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Dr. Martin Faber (center) reminisces about Perry Memorial’s Obstetrics Department, saying it was the best OB department in northern Illinois, following special recognition by director of acute care services Michele Rossman (left) and hospital chief executive officer Rex Conger. NewsTribune photo/Katlyn Rumbold
There were many smiles and tears following the closing of Perry Memorial’s Obstetrics Department. Pictured are the many nurses who were recognized at a special celebration, including Dr. Sripen Lavavej. NewsTribune photo/Katlyn Rumbold
PRINCETON — January 2014 goes down in history as the month when the doors to the women’s healthcare unit were closed at Perry Memorial Hospital, leaving the obstetrics department in a state of mixed emotions.
To mark the historic change on an upbeat note however, the hospital had a celebration to show and remember the “wonderful” things the women’s healthcare unit has provided over the past 50-plus years and to honor those who devoted their lives to delivering babies and helping along first-, second- and even third-time mothers.
“The records dating back to 1930 show there have been 41 physicians and two midwives that have provided OB services at Perry,” said hospital chief executive officer Rex Conger. “Our peak years were from 1978-1988 when we delivered an average of 324 babies each year. A top year was 1982 with 395 babies delivered. From 1989-1999 our average number of births per year was 216 and our average from 2000-2012 was 139 births.”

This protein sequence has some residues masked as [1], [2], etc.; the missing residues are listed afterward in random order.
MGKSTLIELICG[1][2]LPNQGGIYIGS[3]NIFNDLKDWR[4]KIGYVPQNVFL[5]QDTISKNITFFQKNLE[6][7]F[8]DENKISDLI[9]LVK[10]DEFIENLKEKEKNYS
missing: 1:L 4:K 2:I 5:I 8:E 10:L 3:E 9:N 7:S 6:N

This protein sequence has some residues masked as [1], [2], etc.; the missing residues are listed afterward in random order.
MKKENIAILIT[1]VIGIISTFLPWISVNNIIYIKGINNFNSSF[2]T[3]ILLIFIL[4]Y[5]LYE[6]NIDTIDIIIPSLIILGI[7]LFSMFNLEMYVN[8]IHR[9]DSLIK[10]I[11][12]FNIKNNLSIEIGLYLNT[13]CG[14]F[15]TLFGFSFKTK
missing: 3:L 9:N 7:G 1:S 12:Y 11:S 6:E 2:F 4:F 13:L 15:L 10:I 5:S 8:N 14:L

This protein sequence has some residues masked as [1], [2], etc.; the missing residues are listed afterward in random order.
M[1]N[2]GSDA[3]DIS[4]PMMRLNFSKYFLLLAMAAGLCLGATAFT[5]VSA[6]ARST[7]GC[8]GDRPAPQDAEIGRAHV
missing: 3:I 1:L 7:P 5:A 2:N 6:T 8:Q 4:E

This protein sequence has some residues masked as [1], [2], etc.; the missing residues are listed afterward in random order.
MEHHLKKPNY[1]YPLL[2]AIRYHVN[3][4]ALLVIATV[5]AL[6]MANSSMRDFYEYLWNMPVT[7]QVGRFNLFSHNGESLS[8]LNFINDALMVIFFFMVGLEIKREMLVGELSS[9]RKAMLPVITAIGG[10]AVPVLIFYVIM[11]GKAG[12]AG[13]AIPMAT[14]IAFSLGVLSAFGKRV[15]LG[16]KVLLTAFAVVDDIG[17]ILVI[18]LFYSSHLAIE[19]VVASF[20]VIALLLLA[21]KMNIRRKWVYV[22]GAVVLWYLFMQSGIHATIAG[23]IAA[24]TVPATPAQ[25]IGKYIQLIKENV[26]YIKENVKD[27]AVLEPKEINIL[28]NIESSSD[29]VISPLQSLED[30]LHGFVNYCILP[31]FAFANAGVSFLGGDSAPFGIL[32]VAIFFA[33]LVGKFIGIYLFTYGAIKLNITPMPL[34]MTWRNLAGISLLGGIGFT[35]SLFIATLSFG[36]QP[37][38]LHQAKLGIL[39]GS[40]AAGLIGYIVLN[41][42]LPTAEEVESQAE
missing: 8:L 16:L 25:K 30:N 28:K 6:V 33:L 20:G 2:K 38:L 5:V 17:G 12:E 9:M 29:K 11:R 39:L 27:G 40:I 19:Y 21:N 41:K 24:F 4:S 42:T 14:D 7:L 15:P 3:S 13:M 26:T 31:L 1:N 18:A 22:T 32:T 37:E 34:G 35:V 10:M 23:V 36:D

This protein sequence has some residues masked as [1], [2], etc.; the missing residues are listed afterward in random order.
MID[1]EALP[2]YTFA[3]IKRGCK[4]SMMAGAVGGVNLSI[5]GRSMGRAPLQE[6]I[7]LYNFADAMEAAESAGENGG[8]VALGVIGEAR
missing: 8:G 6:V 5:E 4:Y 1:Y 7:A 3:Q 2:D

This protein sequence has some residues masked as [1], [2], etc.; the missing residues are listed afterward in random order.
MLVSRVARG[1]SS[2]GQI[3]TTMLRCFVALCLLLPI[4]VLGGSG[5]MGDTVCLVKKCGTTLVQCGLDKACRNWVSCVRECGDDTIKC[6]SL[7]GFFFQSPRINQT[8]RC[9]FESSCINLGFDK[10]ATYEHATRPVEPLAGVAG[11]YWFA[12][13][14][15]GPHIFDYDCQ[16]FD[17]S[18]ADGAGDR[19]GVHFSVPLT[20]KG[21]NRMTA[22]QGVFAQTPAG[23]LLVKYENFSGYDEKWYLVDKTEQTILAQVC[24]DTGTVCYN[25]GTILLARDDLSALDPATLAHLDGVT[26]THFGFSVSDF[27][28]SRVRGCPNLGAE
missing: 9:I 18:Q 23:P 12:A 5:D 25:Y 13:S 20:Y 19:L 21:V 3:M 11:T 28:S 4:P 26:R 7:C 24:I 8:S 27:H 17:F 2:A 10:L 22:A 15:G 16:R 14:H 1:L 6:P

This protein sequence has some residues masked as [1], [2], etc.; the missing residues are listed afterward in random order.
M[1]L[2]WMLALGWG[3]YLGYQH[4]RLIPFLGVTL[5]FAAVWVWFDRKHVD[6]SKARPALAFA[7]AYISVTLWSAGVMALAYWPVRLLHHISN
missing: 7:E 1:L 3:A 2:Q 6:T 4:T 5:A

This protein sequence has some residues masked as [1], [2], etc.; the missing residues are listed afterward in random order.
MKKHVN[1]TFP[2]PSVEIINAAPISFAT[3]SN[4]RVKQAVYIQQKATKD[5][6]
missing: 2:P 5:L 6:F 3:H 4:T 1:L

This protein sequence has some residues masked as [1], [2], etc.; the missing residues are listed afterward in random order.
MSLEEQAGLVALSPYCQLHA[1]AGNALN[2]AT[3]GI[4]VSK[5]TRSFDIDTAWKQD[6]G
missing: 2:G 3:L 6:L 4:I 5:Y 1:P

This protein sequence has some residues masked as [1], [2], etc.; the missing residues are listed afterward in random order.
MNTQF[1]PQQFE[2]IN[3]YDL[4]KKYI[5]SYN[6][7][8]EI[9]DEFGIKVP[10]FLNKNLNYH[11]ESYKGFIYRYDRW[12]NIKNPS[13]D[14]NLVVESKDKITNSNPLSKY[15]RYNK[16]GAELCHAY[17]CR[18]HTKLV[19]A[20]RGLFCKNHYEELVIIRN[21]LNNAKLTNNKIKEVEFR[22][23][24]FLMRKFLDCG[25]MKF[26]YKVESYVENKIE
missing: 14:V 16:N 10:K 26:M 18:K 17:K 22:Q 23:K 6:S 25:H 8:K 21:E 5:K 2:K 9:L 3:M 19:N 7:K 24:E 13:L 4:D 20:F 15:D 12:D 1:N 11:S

Director of acute care services Michele Rossman presented each staff member with a plaque for their years of dedication, as they will each be entering into a new chapter whether its retirement, or transitioning into a different department and/or hospital. There were a few tears shed as the nurses took a moment and reflected on their work at Perry Memorial Hospital. Rossman described the nurses as “the heart of the unit.”
And “the heart of the unit” they are. Dr. Martin Faber, who has been practicing at Perry since 1978 and welcomed four of his own children into the world in the OB department, said the nurses really made his wife feel at home during those years, and for that, he is very appreciative.
“It’s a very bittersweet day, but we’ll carry on,” he said.
Board members and administrators said the decision to close the women’s healthcare unit was not easy.
The input for the decision-making process took a long time to gather and all along everyone was hoping that there would be some kind of a change that could allow the service to continue.
The final blow to close the unit was the changes that came with the implementation of the Affordable Care Act combined with the Illinois Smart Act. The hospital recognized that it could no longer absorb the $500,000 losses that the obstetrics department was generating each year with the anticipated additional reduction of $1.1 million from Medicare and Medicaid that is expected to continue throughout the year.
Princeton area residents in need of OB services may go to St. Margaret’s Hospital in Spring Valley or Illinois Valley Community Hospital in Peru. But if an emergency delivery were to arise, the PMH emergency department will be prepared.
Despite these major losses, Conger is optimistic about additional services to serve the community.
The hospital continues to maintain current, state-of-the-art equipment in the radiology department, including mammography equipment that can assist in early detection of breast disease. Also, the hospital has contracted the same group of radiologists who provide services for Susan G. Gomen Breast Cancer in Peoria.
Katlyn Rumbold can be reached at (815) 879-5200 or email@example.com.
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